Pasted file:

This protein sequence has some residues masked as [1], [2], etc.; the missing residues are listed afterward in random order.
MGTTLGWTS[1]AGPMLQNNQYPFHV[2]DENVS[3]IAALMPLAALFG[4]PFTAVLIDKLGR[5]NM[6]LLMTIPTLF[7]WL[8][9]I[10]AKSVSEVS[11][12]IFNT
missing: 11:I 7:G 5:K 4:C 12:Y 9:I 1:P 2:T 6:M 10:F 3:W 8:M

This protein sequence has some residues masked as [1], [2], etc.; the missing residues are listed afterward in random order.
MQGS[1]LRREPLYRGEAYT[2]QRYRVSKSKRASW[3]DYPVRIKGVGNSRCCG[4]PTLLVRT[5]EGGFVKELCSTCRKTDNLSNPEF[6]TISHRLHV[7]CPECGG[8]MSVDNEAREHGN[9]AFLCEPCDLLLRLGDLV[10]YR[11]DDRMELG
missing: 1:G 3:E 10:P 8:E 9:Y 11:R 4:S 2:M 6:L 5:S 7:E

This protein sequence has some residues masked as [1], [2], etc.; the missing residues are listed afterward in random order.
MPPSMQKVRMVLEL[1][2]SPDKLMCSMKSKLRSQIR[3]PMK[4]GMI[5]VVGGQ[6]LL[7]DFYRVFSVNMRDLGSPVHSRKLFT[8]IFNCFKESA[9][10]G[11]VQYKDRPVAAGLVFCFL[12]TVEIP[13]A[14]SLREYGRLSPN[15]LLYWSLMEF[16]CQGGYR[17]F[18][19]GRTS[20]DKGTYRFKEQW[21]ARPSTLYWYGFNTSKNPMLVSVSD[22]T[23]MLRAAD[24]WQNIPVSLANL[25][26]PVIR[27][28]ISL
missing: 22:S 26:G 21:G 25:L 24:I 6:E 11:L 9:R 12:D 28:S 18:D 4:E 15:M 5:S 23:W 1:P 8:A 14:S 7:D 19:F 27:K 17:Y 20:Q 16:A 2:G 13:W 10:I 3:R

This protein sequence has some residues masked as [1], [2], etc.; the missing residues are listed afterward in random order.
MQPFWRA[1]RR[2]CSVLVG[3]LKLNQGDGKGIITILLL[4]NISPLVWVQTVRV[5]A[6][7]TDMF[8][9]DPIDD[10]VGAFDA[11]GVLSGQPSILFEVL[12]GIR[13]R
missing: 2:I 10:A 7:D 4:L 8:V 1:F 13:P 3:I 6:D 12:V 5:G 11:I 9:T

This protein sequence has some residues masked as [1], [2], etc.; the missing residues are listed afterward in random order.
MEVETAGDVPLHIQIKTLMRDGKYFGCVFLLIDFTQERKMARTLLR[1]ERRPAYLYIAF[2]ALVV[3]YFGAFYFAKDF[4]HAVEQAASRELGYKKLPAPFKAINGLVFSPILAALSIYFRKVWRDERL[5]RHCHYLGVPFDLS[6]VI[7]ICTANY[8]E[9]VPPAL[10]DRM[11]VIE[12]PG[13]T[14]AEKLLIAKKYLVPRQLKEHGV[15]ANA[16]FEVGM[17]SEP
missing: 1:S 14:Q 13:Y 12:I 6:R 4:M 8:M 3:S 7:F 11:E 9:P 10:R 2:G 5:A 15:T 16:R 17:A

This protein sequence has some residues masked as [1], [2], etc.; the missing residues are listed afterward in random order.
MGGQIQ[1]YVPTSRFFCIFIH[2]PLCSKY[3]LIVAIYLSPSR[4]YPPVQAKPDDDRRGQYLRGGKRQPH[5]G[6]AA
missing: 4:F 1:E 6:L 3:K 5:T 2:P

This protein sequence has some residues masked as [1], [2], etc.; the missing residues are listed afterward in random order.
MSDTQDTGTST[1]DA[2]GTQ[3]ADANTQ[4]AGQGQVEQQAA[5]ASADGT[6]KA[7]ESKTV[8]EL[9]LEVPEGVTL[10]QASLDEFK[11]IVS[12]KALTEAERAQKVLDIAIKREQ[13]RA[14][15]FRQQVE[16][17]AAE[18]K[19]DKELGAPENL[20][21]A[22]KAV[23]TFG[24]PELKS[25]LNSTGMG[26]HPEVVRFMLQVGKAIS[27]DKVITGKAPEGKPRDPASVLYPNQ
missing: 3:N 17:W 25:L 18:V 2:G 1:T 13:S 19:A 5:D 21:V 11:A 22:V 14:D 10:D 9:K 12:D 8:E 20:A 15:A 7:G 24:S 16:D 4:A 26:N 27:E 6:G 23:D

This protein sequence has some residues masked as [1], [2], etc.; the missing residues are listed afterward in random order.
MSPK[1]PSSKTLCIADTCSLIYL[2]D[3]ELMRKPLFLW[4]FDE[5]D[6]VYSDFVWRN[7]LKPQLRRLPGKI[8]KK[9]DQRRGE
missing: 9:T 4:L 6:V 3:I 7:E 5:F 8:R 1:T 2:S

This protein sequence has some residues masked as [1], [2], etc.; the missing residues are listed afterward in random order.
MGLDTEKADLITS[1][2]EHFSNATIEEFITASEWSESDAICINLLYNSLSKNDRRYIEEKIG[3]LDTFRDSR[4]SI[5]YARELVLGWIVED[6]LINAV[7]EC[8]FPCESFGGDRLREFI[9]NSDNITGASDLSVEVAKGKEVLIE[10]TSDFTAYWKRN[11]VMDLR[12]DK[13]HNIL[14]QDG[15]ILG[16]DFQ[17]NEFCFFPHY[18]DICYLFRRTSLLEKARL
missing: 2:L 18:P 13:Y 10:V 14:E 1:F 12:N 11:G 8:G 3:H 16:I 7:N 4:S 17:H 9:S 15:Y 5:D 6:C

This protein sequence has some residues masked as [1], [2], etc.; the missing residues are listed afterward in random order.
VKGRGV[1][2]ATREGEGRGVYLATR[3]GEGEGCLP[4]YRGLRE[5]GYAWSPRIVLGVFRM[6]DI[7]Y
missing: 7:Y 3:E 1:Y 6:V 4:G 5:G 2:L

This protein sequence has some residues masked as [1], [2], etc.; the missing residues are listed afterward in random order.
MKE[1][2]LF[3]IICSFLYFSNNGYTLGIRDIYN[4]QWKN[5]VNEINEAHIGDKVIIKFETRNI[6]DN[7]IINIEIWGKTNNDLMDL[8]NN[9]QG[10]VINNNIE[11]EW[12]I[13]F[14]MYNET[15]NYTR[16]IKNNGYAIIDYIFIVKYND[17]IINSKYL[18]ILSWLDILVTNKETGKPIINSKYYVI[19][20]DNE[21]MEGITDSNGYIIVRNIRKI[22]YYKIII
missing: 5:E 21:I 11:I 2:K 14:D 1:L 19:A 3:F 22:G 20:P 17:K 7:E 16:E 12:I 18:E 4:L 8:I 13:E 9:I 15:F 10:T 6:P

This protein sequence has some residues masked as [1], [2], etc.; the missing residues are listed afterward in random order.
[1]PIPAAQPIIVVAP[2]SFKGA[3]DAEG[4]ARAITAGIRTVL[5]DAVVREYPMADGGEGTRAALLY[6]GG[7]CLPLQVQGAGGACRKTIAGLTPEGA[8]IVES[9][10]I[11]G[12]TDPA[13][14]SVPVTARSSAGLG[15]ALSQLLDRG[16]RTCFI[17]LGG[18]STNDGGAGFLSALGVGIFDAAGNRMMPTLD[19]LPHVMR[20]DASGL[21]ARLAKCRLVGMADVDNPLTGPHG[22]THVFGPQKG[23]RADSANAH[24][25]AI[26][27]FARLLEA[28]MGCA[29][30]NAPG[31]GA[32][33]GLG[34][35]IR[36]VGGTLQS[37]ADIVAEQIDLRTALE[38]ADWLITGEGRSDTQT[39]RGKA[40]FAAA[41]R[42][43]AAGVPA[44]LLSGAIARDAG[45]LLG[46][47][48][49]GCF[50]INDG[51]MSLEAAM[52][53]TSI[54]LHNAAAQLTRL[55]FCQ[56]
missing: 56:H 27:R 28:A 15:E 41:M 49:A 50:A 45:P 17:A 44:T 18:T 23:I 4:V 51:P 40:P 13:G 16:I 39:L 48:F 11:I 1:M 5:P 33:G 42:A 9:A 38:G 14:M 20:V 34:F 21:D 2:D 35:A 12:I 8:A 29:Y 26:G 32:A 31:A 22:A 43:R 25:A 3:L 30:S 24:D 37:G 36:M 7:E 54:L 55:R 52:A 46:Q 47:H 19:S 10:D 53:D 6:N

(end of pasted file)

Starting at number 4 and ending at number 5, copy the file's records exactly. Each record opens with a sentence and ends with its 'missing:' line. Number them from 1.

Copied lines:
This protein sequence has some residues masked as [1], [2], etc.; the missing residues are listed afterward in random order.
MQPFWRA[1]RR[2]CSVLVG[3]LKLNQGDGKGIITILLL[4]NISPLVWVQTVRV[5]A[6][7]TDMF[8][9]DPIDD[10]VGAFDA[11]GVLSGQPSILFEVL[12]GIR[13]R
missing: 2:I 10:A 7:D 4:L 8:V 1:F 13:P 3:I 6:D 12:V 5:G 11:I 9:T

This protein sequence has some residues masked as [1], [2], etc.; the missing residues are listed afterward in random order.
MEVETAGDVPLHIQIKTLMRDGKYFGCVFLLIDFTQERKMARTLLR[1]ERRPAYLYIAF[2]ALVV[3]YFGAFYFAKDF[4]HAVEQAASRELGYKKLPAPFKAINGLVFSPILAALSIYFRKVWRDERL[5]RHCHYLGVPFDLS[6]VI[7]ICTANY[8]E[9]VPPAL[10]DRM[11]VIE[12]PG[13]T[14]AEKLLIAKKYLVPRQLKEHGV[15]ANA[16]FEVGM[17]SEP
missing: 1:S 14:Q 13:Y 12:I 6:R 4:M 8:M 3:S 7:F 11:E 9:P 10:R 2:G 5:A 15:T 16:R 17:A